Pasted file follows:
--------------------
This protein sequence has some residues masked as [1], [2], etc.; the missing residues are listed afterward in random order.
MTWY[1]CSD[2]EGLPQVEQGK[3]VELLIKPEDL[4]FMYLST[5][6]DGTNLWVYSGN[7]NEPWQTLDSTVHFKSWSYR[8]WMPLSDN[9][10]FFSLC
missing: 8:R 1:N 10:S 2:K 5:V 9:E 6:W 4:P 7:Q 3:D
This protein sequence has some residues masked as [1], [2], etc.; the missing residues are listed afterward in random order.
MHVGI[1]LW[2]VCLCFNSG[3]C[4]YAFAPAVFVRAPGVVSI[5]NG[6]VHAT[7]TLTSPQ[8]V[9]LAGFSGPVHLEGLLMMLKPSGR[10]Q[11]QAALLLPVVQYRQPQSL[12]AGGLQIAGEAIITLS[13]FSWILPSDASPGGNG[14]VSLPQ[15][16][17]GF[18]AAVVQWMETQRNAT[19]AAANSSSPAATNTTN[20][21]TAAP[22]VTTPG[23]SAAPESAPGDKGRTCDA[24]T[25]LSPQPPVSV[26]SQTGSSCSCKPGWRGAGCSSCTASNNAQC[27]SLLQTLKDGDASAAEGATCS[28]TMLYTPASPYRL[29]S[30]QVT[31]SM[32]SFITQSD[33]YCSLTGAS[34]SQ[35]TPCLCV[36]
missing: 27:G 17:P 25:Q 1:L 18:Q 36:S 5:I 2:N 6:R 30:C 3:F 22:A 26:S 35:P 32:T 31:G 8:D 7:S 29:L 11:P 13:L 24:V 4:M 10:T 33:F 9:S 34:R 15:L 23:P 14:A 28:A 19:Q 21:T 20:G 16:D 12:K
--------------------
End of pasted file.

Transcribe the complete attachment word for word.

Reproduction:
This protein sequence has some residues masked as [1], [2], etc.; the missing residues are listed afterward in random order.
MTWY[1]CSD[2]EGLPQVEQGK[3]VELLIKPEDL[4]FMYLST[5][6]DGTNLWVYSGN[7]NEPWQTLDSTVHFKSWSYR[8]WMPLSDN[9][10]FFSLC
missing: 8:R 1:N 10:S 2:K 5:V 9:E 6:W 4:P 7:Q 3:D
This protein sequence has some residues masked as [1], [2], etc.; the missing residues are listed afterward in random order.
MHVGI[1]LW[2]VCLCFNSG[3]C[4]YAFAPAVFVRAPGVVSI[5]NG[6]VHAT[7]TLTSPQ[8]V[9]LAGFSGPVHLEGLLMMLKPSGR[10]Q[11]QAALLLPVVQYRQPQSL[12]AGGLQIAGEAIITLS[13]FSWILPSDASPGGNG[14]VSLPQ[15][16][17]GF[18]AAVVQWMETQRNAT[19]AAANSSSPAATNTTN[20][21]TAAP[22]VTTPG[23]SAAPESAPGDKGRTCDA[24]T[25]LSPQPPVSV[26]SQTGSSCSCKPGWRGAGCSSCTASNNAQC[27]SLLQTLKDGDASAAEGATCS[28]TMLYTPASPYRL[29]S[30]QVT[31]SM[32]SFITQSD[33]YCSLTGAS[34]SQ[35]TPCLCV[36]
missing: 27:G 17:P 25:Q 1:L 18:Q 36:S 5:I 2:N 6:R 30:C 3:F 22:A 26:S 35:P 32:T 31:G 8:D 7:S 29:L 11:P 13:L 24:V 4:M 10:T 33:F 9:S 34:R 15:L 23:P 14:A 28:A 19:Q 21:T 20:G 16:D 12:K